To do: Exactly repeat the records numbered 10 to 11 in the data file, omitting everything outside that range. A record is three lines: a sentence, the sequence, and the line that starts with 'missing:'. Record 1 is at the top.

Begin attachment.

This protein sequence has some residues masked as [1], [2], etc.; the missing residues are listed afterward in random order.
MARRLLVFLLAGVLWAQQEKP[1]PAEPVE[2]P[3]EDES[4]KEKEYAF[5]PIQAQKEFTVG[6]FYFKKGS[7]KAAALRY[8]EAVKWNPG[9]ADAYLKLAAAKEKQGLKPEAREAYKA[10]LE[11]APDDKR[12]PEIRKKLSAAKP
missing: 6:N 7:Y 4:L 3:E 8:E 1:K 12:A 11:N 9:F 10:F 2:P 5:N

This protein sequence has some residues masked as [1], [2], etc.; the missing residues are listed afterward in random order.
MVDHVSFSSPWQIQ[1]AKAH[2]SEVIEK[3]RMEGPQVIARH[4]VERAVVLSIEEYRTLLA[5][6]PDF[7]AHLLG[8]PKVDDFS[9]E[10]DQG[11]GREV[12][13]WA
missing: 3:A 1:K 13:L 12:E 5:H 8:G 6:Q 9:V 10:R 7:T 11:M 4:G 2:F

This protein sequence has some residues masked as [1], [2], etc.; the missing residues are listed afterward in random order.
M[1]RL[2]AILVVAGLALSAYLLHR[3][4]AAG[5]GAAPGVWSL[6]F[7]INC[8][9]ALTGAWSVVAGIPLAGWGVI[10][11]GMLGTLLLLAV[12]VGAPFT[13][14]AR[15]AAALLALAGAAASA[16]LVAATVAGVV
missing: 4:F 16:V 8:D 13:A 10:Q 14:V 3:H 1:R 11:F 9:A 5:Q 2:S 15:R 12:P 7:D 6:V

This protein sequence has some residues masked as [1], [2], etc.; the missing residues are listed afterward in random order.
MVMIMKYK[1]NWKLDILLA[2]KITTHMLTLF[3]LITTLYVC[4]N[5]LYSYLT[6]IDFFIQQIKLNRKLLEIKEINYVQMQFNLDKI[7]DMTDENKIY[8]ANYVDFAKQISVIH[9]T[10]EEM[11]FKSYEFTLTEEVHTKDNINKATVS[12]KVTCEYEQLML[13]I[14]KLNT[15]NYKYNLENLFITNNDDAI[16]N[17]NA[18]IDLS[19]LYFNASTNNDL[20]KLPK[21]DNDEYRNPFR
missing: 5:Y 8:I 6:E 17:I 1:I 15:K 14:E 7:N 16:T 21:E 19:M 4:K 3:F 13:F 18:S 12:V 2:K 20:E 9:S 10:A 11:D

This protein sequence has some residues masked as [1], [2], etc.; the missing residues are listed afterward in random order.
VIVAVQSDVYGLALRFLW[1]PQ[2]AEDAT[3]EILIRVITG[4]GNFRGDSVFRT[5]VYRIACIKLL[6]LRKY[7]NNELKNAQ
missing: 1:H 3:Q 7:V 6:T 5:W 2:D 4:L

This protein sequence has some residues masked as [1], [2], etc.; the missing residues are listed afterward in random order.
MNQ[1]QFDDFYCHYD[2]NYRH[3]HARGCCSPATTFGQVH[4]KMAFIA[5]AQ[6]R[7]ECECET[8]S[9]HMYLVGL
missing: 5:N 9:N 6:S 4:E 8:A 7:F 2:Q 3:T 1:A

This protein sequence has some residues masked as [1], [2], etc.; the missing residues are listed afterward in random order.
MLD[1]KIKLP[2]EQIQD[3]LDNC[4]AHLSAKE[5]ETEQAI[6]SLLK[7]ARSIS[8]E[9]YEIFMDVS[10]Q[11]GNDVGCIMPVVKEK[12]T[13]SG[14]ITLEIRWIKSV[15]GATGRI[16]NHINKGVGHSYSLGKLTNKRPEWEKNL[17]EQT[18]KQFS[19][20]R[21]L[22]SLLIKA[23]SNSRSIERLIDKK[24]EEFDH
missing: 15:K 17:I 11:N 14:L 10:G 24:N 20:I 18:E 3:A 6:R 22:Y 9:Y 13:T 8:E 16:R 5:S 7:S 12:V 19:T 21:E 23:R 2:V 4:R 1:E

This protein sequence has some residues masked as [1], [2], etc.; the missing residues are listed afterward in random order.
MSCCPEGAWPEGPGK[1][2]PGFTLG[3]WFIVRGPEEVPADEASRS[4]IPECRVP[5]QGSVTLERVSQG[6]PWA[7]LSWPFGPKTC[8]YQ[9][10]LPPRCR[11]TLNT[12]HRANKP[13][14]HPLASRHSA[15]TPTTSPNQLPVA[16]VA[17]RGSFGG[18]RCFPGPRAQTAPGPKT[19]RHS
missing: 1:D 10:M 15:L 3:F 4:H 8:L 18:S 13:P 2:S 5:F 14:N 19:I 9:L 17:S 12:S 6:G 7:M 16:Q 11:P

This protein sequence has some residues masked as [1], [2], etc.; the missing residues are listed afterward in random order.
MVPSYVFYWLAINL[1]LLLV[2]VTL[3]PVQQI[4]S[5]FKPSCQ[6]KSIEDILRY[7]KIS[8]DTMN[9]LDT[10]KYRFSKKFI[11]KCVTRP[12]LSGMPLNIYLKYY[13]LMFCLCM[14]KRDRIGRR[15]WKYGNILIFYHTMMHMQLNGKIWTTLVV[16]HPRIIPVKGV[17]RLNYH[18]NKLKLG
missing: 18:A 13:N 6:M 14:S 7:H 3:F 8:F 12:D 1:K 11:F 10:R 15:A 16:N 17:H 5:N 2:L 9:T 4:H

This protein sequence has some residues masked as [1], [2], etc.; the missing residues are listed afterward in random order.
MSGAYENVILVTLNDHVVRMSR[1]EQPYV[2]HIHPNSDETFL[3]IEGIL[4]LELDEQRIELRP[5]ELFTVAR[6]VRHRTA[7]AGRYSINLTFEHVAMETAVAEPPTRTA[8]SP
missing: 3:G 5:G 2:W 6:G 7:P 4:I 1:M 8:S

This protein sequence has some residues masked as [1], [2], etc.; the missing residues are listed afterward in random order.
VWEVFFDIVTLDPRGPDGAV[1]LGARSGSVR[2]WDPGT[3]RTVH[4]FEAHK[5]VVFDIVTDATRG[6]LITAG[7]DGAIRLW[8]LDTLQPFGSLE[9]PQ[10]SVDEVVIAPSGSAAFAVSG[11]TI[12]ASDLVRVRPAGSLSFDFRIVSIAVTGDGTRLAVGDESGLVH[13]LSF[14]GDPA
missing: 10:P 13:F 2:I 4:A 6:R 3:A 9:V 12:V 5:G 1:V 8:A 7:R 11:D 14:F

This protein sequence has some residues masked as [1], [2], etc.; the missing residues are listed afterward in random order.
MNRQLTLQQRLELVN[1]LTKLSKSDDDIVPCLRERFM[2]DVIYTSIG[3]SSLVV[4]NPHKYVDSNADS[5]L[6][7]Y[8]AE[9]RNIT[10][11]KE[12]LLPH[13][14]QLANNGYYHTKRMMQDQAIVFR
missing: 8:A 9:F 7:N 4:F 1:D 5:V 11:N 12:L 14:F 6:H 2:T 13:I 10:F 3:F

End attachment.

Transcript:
This protein sequence has some residues masked as [1], [2], etc.; the missing residues are listed afterward in random order.
MSGAYENVILVTLNDHVVRMSR[1]EQPYV[2]HIHPNSDETFL[3]IEGIL[4]LELDEQRIELRP[5]ELFTVAR[6]VRHRTA[7]AGRYSINLTFEHVAMETAVAEPPTRTA[8]SP
missing: 3:G 5:G 2:W 6:G 7:P 4:I 1:M 8:S

This protein sequence has some residues masked as [1], [2], etc.; the missing residues are listed afterward in random order.
VWEVFFDIVTLDPRGPDGAV[1]LGARSGSVR[2]WDPGT[3]RTVH[4]FEAHK[5]VVFDIVTDATRG[6]LITAG[7]DGAIRLW[8]LDTLQPFGSLE[9]PQ[10]SVDEVVIAPSGSAAFAVSG[11]TI[12]ASDLVRVRPAGSLSFDFRIVSIAVTGDGTRLAVGDESGLVH[13]LSF[14]GDPA
missing: 10:P 13:F 2:I 4:A 6:R 3:A 9:V 12:V 5:G 1:V 8:A 7:R 11:D 14:F